It already sounds difficult doesn’t it?
A bureaucracy, as defined by Warren Bennis (1969) cannot cope with:
- Rapid and unpredictable change
- The increasing complexity of modern organisation
- Diversity of specialist experience required in many organisations
- Humanistic, participative management styles
But before we start weighing up if an organisation is a bureaucratic one, we ought to be able to envisage what’s over on the other side of the spectrum. Well, this then would be an Adhocracy:
Adhocracy is a type of organisation design with is temporary, adaptive, creative, in contrast with bureaucracy which tends to be relatively permanent, rule-driven and inflexible. Adhocracy is similar to the concepts of organic and integrative styles; bureaucracy equates with mechanistic and segmentalist approaches.
I would add that an adhocracy is an organisation that is adept at continually improving itself.
Adhocracy Vs Bureaucracy
As a software consultancy we’re often asked to ‘transform’ an organisation from using a set of traditional software practices to more modern ones that we know achieve better results. Taking up some of these practices has direct repercussions on the way that IT departments organise themselves. Having been involved now in a few of these ‘organisation transformation’ projects, I’ve become increasingly convinced that from the outset we really need to get to grips with knowing exactly what type of company it is that we’re dealing with.
For example, as consultants if we go into an idealistic adhocracy our ‘change objective’ is going to be a great deal easier. Largely this is due to the client being used to change anyway; in fact change is part of their way of life and is embraced as such. In this situation we can do what good consultants do best, which is to implement change via a participatory approach. We can engage with workers in the ‘trenches’, and the good practices that we introduce will naturally ‘bubble out’ in an organic way, delivering change across the organisation.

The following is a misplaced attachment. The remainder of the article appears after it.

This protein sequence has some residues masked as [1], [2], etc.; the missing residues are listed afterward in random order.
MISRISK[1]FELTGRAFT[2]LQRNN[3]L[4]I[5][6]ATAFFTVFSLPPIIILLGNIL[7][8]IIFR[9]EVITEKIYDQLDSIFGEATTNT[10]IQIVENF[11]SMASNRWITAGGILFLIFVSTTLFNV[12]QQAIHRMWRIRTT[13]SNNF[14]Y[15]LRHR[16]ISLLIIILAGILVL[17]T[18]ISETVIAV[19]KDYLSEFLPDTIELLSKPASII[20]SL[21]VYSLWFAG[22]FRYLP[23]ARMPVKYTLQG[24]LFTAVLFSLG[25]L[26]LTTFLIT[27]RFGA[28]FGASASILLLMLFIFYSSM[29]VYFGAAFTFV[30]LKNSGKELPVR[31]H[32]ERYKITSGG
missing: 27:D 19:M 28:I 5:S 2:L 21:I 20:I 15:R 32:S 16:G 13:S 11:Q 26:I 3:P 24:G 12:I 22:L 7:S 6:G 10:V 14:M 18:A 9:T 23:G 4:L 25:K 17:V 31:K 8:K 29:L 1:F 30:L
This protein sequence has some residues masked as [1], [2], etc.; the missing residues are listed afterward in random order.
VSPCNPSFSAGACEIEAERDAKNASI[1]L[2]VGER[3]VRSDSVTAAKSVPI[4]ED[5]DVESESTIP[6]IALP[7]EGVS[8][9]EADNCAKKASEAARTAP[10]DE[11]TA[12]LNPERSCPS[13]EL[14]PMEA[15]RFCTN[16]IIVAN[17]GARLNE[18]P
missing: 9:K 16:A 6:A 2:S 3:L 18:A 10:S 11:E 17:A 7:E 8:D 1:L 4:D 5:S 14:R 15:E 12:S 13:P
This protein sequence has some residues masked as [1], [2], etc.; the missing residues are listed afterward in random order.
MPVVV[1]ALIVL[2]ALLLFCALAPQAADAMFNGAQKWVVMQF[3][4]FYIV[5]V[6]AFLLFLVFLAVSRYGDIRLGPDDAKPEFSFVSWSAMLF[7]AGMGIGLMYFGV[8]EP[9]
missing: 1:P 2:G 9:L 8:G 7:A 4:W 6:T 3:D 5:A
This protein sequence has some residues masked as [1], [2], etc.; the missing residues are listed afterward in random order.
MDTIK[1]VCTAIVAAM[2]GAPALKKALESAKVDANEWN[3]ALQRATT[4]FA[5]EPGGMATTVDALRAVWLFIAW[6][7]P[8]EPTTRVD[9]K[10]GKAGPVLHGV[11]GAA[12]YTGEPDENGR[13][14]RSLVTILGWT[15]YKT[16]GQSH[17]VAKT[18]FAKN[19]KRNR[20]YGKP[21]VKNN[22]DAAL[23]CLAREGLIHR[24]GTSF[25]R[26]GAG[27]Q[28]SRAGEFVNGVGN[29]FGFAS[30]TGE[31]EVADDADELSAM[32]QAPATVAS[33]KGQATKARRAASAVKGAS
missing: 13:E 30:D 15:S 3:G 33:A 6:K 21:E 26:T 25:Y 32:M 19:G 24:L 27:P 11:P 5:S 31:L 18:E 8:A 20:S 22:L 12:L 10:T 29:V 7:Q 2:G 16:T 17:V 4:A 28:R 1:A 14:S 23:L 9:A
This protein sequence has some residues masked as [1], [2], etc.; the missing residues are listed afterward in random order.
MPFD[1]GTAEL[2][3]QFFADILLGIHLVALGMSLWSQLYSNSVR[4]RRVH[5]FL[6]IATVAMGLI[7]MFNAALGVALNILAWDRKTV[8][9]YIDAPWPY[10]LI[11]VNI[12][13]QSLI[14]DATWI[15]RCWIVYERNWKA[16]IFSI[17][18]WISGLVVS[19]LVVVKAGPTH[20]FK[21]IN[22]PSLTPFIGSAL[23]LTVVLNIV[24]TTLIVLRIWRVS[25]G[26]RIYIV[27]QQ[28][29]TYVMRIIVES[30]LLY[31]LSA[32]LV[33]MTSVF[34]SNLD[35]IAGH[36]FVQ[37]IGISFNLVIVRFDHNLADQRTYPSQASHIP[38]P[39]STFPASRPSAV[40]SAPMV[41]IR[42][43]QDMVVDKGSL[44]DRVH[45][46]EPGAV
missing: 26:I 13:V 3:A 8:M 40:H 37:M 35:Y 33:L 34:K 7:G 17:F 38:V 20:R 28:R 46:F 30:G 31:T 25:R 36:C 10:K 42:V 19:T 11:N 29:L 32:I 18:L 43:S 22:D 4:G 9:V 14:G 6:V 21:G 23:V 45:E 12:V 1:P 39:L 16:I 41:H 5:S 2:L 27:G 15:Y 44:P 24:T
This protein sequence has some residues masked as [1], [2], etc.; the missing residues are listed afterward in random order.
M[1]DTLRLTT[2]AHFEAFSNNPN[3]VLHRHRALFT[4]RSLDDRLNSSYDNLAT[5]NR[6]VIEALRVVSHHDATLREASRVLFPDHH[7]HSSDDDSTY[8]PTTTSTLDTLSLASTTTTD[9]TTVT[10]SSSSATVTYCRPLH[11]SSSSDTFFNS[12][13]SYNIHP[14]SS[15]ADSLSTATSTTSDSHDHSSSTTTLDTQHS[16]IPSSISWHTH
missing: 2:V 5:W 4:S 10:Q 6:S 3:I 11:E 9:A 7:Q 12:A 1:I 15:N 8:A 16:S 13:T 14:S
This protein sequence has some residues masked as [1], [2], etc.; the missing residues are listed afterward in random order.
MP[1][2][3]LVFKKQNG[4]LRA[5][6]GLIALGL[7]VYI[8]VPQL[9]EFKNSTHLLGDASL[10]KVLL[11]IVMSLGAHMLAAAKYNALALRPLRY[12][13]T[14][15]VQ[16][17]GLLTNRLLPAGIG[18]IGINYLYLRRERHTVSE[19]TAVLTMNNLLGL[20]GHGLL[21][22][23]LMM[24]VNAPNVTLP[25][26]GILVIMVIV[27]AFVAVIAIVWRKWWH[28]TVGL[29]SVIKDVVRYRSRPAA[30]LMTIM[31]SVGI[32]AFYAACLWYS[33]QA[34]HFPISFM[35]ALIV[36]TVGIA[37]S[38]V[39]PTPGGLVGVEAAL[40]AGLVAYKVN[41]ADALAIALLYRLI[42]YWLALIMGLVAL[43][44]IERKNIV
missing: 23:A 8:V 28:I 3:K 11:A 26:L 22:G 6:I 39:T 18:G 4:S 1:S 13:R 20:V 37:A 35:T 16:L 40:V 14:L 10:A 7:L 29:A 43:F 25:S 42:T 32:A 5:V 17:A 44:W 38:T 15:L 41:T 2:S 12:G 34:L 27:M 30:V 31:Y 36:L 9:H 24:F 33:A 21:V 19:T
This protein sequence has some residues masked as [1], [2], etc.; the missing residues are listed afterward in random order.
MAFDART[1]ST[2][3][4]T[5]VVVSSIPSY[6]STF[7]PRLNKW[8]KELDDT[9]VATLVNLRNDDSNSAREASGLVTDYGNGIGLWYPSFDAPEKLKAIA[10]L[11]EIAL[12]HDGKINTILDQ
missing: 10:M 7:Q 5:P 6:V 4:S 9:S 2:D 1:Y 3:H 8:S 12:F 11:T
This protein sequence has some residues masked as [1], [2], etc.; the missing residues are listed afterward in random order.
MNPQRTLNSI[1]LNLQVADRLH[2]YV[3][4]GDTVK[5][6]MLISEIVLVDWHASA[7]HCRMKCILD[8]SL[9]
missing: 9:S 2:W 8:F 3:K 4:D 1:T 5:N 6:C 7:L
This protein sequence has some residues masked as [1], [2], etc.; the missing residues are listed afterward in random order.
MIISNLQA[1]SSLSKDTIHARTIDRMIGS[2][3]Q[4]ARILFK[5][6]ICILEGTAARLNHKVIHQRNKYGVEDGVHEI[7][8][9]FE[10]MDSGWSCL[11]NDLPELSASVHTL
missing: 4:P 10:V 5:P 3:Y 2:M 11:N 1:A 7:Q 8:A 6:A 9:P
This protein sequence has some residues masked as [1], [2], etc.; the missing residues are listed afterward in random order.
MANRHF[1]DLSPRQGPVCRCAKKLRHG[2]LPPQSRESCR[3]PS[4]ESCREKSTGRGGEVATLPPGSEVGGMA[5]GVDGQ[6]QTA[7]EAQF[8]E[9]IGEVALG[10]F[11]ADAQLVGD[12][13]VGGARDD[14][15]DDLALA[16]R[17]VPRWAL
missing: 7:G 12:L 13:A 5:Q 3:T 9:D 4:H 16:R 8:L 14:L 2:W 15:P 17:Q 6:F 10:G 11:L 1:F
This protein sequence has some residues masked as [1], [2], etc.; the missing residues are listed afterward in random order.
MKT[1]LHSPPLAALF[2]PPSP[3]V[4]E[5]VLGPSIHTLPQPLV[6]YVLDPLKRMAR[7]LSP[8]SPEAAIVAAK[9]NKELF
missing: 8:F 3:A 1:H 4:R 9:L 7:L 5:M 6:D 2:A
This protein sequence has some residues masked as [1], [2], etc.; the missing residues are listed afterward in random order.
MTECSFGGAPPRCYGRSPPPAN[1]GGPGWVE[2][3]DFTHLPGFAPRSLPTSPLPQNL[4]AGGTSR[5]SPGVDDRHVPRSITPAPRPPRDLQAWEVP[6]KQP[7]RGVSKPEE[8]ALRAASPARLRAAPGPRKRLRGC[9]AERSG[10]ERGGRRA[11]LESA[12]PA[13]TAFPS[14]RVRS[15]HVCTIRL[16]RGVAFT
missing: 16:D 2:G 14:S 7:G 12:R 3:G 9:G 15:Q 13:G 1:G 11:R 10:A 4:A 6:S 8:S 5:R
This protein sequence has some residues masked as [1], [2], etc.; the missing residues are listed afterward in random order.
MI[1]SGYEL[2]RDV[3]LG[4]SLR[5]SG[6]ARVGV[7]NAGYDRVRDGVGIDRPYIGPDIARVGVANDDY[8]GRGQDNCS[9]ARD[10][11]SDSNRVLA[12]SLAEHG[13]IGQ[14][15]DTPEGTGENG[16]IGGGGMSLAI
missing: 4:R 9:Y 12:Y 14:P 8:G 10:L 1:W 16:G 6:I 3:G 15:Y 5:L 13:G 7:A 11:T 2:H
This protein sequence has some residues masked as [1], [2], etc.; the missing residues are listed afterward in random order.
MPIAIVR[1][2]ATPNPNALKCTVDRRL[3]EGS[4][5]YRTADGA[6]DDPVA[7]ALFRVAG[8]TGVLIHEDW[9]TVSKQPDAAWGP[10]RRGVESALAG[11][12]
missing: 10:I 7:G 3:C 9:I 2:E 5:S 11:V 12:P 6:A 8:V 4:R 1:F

The reality is though that most companies will have some bureaucratic traits in them. In order to answer this, we need to examine the question of ‘how do we tackle organisations that are veering towards being bureaucratic?’
Some consultancies, particularly the one I work for, would wish to encourage a participatory, collaborative way of spreading change through an organisation. By working with employees on a day-to-day basis, we can foster relationships that engender trust, and pave the way for individuals to try out new ways of doing things.
However, we must acknowledge that in organisations veering towards bureaucracy – i.e. ones with virtual ‘walls’ in place that separate out segmentalist units – such ‘organic’ change isn’t going to spread very far. Rather, by working in conjunction with people in the upper layers of an organisation, we will have the ability to propagate change downwards, and to try and possibly move a company along towards being more adhocratic. We can factor this approach in along with the ‘organic’, ‘bottom-up’ one, and so long as we synchronise up our efforts we may get a little more bang for our buck.
Going further, some researchers – Dunphy and Stace (1990 and 1996) argue that incremental and collaborative or consultative modes of change implementation can be highly inappropriate. For the survival of an organisation, where rapid change is absolutely necessary, transformative approaches will be effective when carried out in a directive and coercive manner.